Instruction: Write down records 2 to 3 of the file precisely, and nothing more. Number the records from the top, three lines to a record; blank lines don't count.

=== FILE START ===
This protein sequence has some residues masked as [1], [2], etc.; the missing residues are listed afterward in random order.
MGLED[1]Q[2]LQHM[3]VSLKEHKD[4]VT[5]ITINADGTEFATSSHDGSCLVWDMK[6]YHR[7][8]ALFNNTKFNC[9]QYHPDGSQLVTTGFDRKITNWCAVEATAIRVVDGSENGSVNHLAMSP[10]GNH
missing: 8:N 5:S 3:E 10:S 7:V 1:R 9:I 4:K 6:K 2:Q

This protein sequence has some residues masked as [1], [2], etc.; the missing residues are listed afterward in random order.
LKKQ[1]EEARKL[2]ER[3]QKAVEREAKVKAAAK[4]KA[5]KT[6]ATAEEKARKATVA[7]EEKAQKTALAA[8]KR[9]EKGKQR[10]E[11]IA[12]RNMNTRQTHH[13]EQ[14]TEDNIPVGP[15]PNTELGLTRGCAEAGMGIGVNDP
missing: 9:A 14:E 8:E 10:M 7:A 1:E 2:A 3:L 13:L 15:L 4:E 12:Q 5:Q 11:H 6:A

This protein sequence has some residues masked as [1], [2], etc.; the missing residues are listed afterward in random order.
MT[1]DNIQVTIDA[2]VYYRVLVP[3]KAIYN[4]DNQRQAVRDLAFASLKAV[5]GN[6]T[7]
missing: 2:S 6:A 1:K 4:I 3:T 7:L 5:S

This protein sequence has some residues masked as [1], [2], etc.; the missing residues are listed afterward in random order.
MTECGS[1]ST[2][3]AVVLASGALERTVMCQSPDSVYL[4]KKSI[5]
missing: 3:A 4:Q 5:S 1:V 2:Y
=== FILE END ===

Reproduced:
This protein sequence has some residues masked as [1], [2], etc.; the missing residues are listed afterward in random order.
LKKQ[1]EEARKL[2]ER[3]QKAVEREAKVKAAAK[4]KA[5]KT[6]ATAEEKARKATVA[7]EEKAQKTALAA[8]KR[9]EKGKQR[10]E[11]IA[12]RNMNTRQTHH[13]EQ[14]TEDNIPVGP[15]PNTELGLTRGCAEAGMGIGVNDP
missing: 9:A 14:E 8:E 10:M 7:A 1:E 2:A 3:L 13:L 15:L 4:E 12:Q 5:Q 11:H 6:A

This protein sequence has some residues masked as [1], [2], etc.; the missing residues are listed afterward in random order.
MT[1]DNIQVTIDA[2]VYYRVLVP[3]KAIYN[4]DNQRQAVRDLAFASLKAV[5]GN[6]T[7]
missing: 2:S 6:A 1:K 4:I 3:T 7:L 5:S